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Heavy Metal Poisoning in Parrots!


More and more often we see the distressed posting about a unwell bird. After a few questions, it is usually suspected heavy metal toxicity. 



Heavy metals are naturally occurring in the ground.  A “heavy metal” is any relatively dense metal  such as chromium, cobalt, arsenic, selenium, cadmium, antimony, mercury, thallium, and lead. These are all well known as toxic and dangerous.  This concerns us as companion bird caretakers because   Copper, Silver, Nickel, and Zinc are toxic heavy metals too. Many of the clasps, chains, and bells used in bird toys are zinc and nickel. 


Silver, believed to be safe by some, it’s not. Pure silver, or fine silver, is relatively soft,  malleable, and easily damaged. To address this issue fine silver is often combined with other metals to produce a more durable product, or an alloy. The most popular being sterling silver, which consists of 92.5 percent silver and 7.5 percent copper, both are heavy metals.  





Zinc and Nickle  are a  popular coating  for toys, bells , clasps and hardware.  The reasoning for this popularity being  that is  economically pleasing and shiny appearance has merchandising appeal. Galvanized zinc is used for outside mesh enclosures and aviary materials for the same reason.



Suspected Heavy Metal Toxicity can be similar to other health problems, so they’re not immediately recognized as a life-threatening. Symptoms include:


  • vomiting,

  • excessive thirst,

  • diarrhea (unexplained by diet change or chronic),

  • tremors

  • falling,

  • seizure,

  • lethargy




If you suspect or witness these symptoms PLEASE seek immediate care from a certified Avian Vet. This should include  X-rays and blood work.  Metal toxicity  doesn’t always show in the blood, but can be seen on an X-Ray. You should tell the vet that you suspect metal toxicity, so he can look specifically for it.  (Thank you Currumbin Valley Birds Reptiles and exotics) See case study HERE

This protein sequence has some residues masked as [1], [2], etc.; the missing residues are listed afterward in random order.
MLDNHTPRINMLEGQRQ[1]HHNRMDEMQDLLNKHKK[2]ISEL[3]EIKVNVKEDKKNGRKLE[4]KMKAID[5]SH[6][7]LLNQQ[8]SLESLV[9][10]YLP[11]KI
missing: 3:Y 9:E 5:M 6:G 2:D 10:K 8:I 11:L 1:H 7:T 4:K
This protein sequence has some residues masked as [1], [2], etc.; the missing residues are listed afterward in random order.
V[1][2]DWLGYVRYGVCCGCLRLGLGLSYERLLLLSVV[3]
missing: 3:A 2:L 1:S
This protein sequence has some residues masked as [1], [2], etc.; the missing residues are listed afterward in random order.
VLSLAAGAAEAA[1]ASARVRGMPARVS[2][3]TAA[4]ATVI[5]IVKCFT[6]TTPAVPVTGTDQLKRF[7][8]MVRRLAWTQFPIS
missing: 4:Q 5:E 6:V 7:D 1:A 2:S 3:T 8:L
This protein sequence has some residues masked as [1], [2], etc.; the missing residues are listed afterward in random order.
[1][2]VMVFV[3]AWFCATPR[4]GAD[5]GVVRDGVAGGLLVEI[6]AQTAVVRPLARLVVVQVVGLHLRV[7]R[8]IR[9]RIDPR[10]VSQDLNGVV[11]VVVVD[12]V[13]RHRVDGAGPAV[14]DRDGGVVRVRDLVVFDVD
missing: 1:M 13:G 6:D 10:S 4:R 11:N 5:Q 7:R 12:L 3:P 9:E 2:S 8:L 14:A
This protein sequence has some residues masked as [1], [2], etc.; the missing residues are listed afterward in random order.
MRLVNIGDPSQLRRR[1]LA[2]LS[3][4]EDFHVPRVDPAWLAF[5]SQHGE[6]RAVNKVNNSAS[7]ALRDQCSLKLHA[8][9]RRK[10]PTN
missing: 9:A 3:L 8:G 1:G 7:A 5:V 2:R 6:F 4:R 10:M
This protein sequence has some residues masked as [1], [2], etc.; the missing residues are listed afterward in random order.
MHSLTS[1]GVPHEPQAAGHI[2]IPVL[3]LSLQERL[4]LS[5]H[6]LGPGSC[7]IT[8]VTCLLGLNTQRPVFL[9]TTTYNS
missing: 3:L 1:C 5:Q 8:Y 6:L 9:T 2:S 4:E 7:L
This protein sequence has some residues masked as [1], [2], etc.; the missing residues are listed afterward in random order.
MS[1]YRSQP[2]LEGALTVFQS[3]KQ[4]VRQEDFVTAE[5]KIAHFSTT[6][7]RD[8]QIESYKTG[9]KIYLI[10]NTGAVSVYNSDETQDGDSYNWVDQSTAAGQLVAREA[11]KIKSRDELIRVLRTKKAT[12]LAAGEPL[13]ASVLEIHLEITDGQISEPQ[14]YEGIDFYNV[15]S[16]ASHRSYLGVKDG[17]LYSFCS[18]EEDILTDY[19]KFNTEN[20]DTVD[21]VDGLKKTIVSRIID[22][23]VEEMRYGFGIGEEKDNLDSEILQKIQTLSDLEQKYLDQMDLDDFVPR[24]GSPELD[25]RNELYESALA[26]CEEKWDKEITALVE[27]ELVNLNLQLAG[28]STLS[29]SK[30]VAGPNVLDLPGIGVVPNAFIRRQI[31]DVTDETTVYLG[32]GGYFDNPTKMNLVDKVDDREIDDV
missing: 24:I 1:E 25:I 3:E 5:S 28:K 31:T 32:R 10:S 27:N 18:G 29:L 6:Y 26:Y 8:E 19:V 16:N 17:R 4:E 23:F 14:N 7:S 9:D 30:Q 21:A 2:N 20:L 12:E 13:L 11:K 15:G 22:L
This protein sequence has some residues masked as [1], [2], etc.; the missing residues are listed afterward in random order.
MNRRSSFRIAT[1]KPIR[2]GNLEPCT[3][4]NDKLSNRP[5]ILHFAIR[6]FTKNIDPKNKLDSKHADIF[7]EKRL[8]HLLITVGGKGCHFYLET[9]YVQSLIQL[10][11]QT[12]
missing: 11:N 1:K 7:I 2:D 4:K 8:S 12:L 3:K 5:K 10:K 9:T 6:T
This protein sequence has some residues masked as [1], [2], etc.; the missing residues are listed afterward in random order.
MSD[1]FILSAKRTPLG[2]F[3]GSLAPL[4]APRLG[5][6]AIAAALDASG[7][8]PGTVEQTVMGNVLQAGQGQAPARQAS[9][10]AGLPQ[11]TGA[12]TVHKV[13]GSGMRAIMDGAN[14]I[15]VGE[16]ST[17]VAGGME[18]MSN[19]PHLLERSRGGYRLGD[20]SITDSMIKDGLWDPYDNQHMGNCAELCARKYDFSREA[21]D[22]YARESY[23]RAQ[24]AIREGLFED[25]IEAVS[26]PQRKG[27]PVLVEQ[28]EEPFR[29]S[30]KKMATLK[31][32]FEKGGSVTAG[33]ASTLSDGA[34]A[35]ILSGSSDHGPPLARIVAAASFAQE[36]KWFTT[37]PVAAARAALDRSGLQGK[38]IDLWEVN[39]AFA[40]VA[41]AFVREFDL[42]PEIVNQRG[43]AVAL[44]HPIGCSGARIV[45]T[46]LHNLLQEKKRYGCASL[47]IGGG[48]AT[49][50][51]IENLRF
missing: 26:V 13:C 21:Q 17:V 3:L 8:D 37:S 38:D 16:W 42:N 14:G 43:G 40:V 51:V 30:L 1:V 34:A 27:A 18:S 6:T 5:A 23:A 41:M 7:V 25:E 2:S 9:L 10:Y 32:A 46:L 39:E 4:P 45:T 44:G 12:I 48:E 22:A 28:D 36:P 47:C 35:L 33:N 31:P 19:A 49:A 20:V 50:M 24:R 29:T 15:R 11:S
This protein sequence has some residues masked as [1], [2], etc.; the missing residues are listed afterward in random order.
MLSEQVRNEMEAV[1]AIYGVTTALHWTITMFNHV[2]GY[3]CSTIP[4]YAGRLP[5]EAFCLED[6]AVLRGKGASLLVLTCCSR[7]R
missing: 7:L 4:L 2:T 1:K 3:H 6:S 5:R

Human evolution has caused metal to concentrate in our environment,  entering plant, animal, and human tissues through inhalation, diet, and manual handling. Then, they bind to and interfere with the functions of vital cellular components.

  • Airborne contamination comes from emissions from human activities like exhaust and industry. 

  • Water source contamination comes from heavy metals leaching into the water supply from industrial and consumer waste. Acid rain can exacerbate this process by releasing heavy metals trapped in soils. Then, plants are exposed to heavy metals through the uptake of water and animals/humans eat those plants. 

  • Ingestion is another potential source of heavy metal in your bird. Due to the chewing behavior of Psittacine birds they can potentially be exposed to numerous toxins. They are surrounded by metal … from cages to toys to food dishes, the parrot has a very high potential to ingest some type of heavy metal in its lifetime. 

Toxic heavy metals can bio accumulate (because they are hard to metabolize) . Bioaccumulation occurs when the substance is absorbed at a rate faster than it can be removed by catabolism and excretion. So, the longer the biological half-life of a toxic substance the greater the risk of chronic poisoning, even if levels of the toxin are not very high.



So if you do not know the history of your bird, or it a rescue,  a pet shop, or even someone else’s home this is a possibility. Please  get an X-ray done. This will give you a starting point and rule out metal or confirm illness. Either way treatment of healing can start.



 Supervision and knowledge is also key to preventing metal toxicity. hardware, screws, wires, appliance cords, lead glass windows EVEN tiffany lamps, antique hardware and probably a million other things. Replace hardware, toy clasps, and bells with Stainless Steel equivalents. (right is an example of safe stainless toy bells)


Be aware and vigilant in watching for behavioral  and visible signs of illness. Know the symptoms(above)  of metal toxicity and Vet immediately if you suspect your bird has ingested metal.

Edited and adapted from the original effort of Sandra Witt 4/23/16

Jami Galindo


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